How does this sound to you? A V-12 hybrid powertrain which the gas engine pumps out 790 ponies while the electric motor blasts 160 for a total of 950 horsepower. Torque’s a near mind-numbing 627 lb.-ft. of low end acceleration. Zero to sixty? A tenth over three seconds. Now encase this monstrous powerplant in sheet metal penned by an artiste whose work can still be seen in various Nissan vehicles and Jaguar–Land Rovers around you.
What you get is the Vulcano (Italian for “volcano”). Developed by the Italian—but Chinese-based—car boutique Icona, the Vulcano is a two-seater hybrid coupe concept which made its debut at this year’s Shanghai Motor Show.
The designer of Vulcano is Samuel Chuffart who, as mentioned above, previously worked at Nissan and Jaguar-Land Rover.
“The very first idea for the Vulcano was to use a front engine layout, and to use a strongly sculpted body side which would evacuate the hot air from the engine and reduce the air turbulence generated by the wheels,” says Chuffart who is director of design at Icona. “As different ideas came together, the most challenging design issue which we faced was how to create a balance between power and beauty. When you’re trying to create a feeling of aesthetic harmony, you risk creating too many sweet lines, which decreases the feeling o f power. On the other hand, if you make too much of the powerful features which are necessary to a super sports car such as its cooling cutouts and blades which manage the air flow, they become graphically too dominant, and this makes the car less beautiful. The way we found the right balance was usually by looking for the greatest simplicity.”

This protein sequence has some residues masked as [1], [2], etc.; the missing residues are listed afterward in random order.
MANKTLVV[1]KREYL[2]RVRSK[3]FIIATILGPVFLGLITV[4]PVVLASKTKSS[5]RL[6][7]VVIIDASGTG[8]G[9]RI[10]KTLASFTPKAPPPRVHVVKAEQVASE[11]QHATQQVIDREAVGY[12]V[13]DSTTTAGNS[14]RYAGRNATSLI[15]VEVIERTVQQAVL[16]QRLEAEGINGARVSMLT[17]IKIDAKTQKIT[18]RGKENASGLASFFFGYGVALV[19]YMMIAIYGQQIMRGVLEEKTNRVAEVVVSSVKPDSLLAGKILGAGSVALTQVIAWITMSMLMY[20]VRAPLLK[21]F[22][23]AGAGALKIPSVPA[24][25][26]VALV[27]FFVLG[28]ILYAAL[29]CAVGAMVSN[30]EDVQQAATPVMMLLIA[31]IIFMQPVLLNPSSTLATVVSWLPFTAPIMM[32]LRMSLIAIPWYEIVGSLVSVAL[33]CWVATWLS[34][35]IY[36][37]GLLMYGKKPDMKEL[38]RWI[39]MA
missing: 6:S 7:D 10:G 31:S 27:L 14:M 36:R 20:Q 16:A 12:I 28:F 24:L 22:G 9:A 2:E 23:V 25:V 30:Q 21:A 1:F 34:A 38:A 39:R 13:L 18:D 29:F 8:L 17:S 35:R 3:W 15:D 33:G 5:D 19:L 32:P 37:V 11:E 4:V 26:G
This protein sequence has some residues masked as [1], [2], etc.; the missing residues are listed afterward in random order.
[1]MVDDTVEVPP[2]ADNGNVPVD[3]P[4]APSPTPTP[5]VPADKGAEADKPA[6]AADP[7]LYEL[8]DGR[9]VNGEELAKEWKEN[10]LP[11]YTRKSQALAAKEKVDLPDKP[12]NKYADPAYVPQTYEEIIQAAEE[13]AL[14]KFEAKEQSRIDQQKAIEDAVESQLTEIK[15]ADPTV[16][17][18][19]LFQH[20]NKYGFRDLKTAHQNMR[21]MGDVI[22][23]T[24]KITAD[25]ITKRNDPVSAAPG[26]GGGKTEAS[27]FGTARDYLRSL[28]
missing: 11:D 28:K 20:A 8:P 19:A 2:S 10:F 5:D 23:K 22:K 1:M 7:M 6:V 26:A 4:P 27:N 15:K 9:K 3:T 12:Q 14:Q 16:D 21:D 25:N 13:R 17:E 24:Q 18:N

Balance, indeed. While Chuffart drew up the designs, another legend of the auto world hammed out the powertrain details. Claudio Lombardi is well-known among racing enthusiasts, with his powertrains slotted into numerous world champion race cars as well as being a former powertrain director over at Ferrari.
For the Vulcano, he created two hybrid engines. The first, the H-Turismo V-12, is that 950 horsepower monstrosity described above. The second, the H-Competizione, is a twin-turbo-charged V-6 coupled to two electric motors. Combined output of this powertrain is a “milder” 870 in combined horsepower and 612 lb.-ft. of torque. Interestingly, while the H-Competizione is heavier than the Turismo due to its extra batteries and permanent all-wheel drive (the Turismo is rear-wheel drive), it’s faster at the starting line, bolting from zero to 60 mph in less than three seconds. Both use a six-speed transmissions. Icona says the H-Turismo is to reflecting the old “cruisers” of yore while the H-Competizione is aimed at the track.
Icona originally stated the Volcano was just a one-shot to show-off the company’s talents and designs. Now it’s considering a limited production run of the super car. How limited? How about five. And we know they’ll sell out in a flash.
The hybrid car wars just got molten.